Hauschka @ Union Chapel | 25/09/14

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Experimental pianist Hauschka, supported by Luke Abbott, could not have chosen a better setting than London's Union Chapel for his meditative and occasionally humorous compositions.

Hauschka @ Union Chapel | 25/09/14

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Hauschka @ Union Chapel | 25/09/14

Experimental pianist Hauschka, supported by Luke Abbott, could not have chosen a better setting than London's Union Chapel for his meditative and occasionally humorous compositions.

The incredible evening began with Luke Abbott's drone textures and layered melodies reverberating around the beautiful venue, Union Chapel. Each of his pieces lasted around five minutes, and as the set went on he introduced more discernible beats and delicate refrains into the layers of his incidental-ish music.

Abbott has a way of building the soundscapes so gently, but at the same time so violently jarring, that you hardly notice the depth of what was there until he drops everything else away; perhaps partly due to the distraction of the larger, sharper, more in your face machinist sounds.

Mild mannered Hauschka's short but charismatic 'hello' speech, including a shout out for the wonderful Cafe Oto (also in London) and an explanation for the evening's performance. The songs were not to be how they sounded on the record, with a view of showing the audience a different voice, and perhaps giving an idea of how he works.

Although not always technically impressive, Hauschka was always fascinating to watch. Playing only a treated grand piano, with sampling and other triggers all within hands reach he created incredible waves of sound, and although the audience were silent during each performance, as soon as the last notes had rung out the chapel exploded with applause and cheers. His creations were confusing and relentlessly beautiful. The electronic elements are vital, but live, you almost don't notice them in the wash of the streaming piano melodies.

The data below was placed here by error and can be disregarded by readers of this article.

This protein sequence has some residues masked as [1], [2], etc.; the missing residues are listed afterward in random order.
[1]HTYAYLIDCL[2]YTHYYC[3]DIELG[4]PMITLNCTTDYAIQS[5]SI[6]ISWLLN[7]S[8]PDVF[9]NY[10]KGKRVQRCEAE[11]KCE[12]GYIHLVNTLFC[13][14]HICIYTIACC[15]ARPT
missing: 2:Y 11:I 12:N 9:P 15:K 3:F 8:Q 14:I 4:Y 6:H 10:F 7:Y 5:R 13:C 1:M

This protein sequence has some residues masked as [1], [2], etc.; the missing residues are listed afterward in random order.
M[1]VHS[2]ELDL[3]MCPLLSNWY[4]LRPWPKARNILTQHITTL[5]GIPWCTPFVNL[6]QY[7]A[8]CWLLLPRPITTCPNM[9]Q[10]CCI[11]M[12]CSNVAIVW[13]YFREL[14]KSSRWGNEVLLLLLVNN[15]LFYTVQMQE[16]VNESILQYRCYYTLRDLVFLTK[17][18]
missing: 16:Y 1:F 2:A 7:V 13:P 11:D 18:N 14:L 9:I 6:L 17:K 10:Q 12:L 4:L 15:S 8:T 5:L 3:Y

The piano's lid was open and tin cans were placed on certain sets of strings, metal hung down from the lid onto other parts, some were muted with reverberating items, some with tape... until the last piece. Removing all the other treatments, Hauschka completely filled the piano with what appeared to be ping pong balls; it was amazing to see the stationary show suddenly transform into something visually stimulating as well as they pinged out of the piano with the violence of his playing (as well as giving the piece an eerie echoing sound) and ponged onto the floor. He left the stage to huge applause, made all the louder by the venue itself. It was worth staying for the short encore though, even if only to watch Hauschka and the stage hands try to collect all the ping pong balls so that the last piece could be played with the piano in its natural state.

This wasn't much like any gig I'd been to before; something between meditation drones, incidental experiments and classical piano, but it was very moving. I felt the music swell inside my chest, and the feeling stayed with me for the whole bus home.

Hauschka's most recent album, Abandoned City, is out now.

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